Before I get into this, I want to say that I read the novel and wrote this post before I heard about the controversy surrounding Alexandra Duncan’s novel, Ember Days. I am planning on commenting on it in the future, but this post is just about her novel Sound.
After reading some pretty heavy stuff, I wanted to try something a bit lighter. I chose Sound by Alexandra Duncan, a standalone novel in her Salvage series. According to the description on Amazon, Salvage was praised as, “brilliant, feminist science fiction” that would appeal to fans of Firefly and Battlestar Galactica. I like all of those things, so I eagerly dove into Sound.
I really wanted to like this book. But I couldn’t.
It has everything I would normally love: strong female characters, a well thought-out and unique sci-fi setting, and a protagonist with PTSD who overcomes her fears to save the day. It’s well-written, and I sped through the first five chapters. But the main character, Miyole, makes a choice that drove me crazy, and I could never quite reconcile with it. Spoilers below.
Sound opens on Miyole, a sixteen-year-old research assistant on board a Deep Sound Research Institute (DSRI) spaceship. She researches pollinators like butterflies and bees for the purpose of terraforming and colonizing other planets. Right away I like the opening, how it centers on the small things in science fiction that you wouldn’t normally think about. Her ship is also organic and grown, made of of self-healing nacre. I love the idea of biological ships, and it’s an idea I’ve only seen used in a few sci-fi stories.
I also loved how much detail and thought was put into this story’s universe. A filthy, abandoned space station, or a city built of spindles under the sea of Encladeus. Like the need for pollinators, small aspects of life in space make the setting memorable.
The story really begins after a ship crashes into the Raganathon, the DSRI ship Miyole lives and works on. Pirates have attacked a trader vessel, and the survivors of the attack are taken on board the Raganathon. The survivors are a teenager named Cassia, her niece, and their cat. Cassia’s brother has been captured by the pirates, and likely sold into slavery. Cassia wants the DSRI ship to give chase and find her brother, but they refuse. They can’t change their entire course and mission for one person, who’s unlikely to be found. Cassia is furious about this, and Miyole is frustrated by her commander’s lack of action.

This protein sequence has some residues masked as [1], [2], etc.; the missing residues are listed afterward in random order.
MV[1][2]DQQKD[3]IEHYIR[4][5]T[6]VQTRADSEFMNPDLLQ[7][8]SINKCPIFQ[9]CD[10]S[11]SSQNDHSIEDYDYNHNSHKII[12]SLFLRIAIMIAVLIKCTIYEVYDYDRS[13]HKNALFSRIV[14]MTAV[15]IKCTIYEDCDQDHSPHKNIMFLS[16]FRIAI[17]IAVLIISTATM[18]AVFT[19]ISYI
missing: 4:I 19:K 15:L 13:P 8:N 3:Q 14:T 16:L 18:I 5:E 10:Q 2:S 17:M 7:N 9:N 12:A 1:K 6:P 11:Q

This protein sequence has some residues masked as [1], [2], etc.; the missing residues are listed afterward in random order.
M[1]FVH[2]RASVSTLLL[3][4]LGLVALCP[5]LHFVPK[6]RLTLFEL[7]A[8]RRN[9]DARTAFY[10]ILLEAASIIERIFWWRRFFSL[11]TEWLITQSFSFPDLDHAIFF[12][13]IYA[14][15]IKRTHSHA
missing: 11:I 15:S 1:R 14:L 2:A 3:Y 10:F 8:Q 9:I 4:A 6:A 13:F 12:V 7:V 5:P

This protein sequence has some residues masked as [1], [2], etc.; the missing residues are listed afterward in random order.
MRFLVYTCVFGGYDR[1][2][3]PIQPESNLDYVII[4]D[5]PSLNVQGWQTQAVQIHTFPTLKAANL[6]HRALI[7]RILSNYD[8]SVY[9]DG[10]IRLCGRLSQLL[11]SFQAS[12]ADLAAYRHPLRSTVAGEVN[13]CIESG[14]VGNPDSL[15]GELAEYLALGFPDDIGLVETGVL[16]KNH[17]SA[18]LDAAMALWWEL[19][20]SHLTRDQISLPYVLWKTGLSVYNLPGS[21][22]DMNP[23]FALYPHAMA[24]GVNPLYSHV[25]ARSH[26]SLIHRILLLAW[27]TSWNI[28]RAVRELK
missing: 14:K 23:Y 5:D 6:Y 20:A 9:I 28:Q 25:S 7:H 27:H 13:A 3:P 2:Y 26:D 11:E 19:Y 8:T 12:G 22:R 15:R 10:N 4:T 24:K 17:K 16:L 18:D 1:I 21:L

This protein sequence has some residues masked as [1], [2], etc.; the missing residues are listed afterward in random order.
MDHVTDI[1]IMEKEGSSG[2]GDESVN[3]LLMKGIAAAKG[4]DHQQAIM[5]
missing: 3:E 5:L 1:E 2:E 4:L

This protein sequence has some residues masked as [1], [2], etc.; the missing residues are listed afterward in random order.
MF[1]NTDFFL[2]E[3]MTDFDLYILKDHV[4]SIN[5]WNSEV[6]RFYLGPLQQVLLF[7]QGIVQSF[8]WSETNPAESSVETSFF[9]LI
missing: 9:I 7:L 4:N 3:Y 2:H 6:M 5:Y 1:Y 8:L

Working together – and accidentally taking the pilot Rubio along with them – Miyole and Cassia steal a shuttle and set out to save her brother.
It sounds really exciting, but this was the point where the book started getting really frustrating for me. Since she was twelve, Miyole’s dream was to join the DSRI, which is incredibly selective, and only launches new missions every few years. She had to be at least 18 to apply for a position with the DSRI, and she’s only sixteen. Desperate to be aboard the next mission, Miyole enlists her brother-in-law’s help to hack into government databases and change her birth year. This is a very dangerous and illegal thing to do. If Miyole gets caught, it’s not just the end of her career. It would also ruin her life, and the lives of her brother-in-law and his wife.
Stealing a shuttle and (more or less) kidnapping a pilot is going to land her in some serious trouble, and authorities looking closely at her records. But she doesn’t think about any of this, or consider the consequences until more than two-thirds of the way through the book.